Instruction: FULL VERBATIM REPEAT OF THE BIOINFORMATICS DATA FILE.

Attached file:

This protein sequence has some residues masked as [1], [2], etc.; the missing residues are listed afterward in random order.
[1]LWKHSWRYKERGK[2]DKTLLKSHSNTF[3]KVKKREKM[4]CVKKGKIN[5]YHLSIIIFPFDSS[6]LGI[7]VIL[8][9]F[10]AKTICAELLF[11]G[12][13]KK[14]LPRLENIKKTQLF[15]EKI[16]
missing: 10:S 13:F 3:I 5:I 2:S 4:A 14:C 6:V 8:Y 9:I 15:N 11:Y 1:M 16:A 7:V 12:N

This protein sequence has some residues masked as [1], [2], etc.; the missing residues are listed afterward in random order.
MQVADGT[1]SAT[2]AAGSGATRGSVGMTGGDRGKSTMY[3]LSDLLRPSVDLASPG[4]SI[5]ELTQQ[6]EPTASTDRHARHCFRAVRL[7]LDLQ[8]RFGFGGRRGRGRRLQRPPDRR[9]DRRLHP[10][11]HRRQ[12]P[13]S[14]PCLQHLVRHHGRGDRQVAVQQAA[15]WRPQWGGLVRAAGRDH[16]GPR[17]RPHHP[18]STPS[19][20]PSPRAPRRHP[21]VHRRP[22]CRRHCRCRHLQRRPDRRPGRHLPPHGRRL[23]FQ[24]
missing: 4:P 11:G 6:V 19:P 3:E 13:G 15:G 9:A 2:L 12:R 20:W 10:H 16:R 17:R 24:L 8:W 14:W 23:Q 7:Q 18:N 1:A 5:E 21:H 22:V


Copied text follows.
This protein sequence has some residues masked as [1], [2], etc.; the missing residues are listed afterward in random order.
[1]LWKHSWRYKERGK[2]DKTLLKSHSNTF[3]KVKKREKM[4]CVKKGKIN[5]YHLSIIIFPFDSS[6]LGI[7]VIL[8][9]F[10]AKTICAELLF[11]G[12][13]KK[14]LPRLENIKKTQLF[15]EKI[16]
missing: 10:S 13:F 3:I 5:I 2:S 4:A 14:C 6:V 8:Y 9:I 15:N 11:Y 1:M 16:A 7:V 12:N

This protein sequence has some residues masked as [1], [2], etc.; the missing residues are listed afterward in random order.
MQVADGT[1]SAT[2]AAGSGATRGSVGMTGGDRGKSTMY[3]LSDLLRPSVDLASPG[4]SI[5]ELTQQ[6]EPTASTDRHARHCFRAVRL[7]LDLQ[8]RFGFGGRRGRGRRLQRPPDRR[9]DRRLHP[10][11]HRRQ[12]P[13]S[14]PCLQHLVRHHGRGDRQVAVQQAA[15]WRPQWGGLVRAAGRDH[16]GPR[17]RPHHP[18]STPS[19][20]PSPRAPRRHP[21]VHRRP[22]CRRHCRCRHLQRRPDRRPGRHLPPHGRRL[23]FQ[24]
missing: 4:P 11:G 6:V 19:P 3:E 13:G 15:G 9:A 2:L 12:R 20:W 10:H 16:R 17:R 24:L 8:W 14:W 23:Q 7:Q 18:N 1:A 5:E 21:H 22:V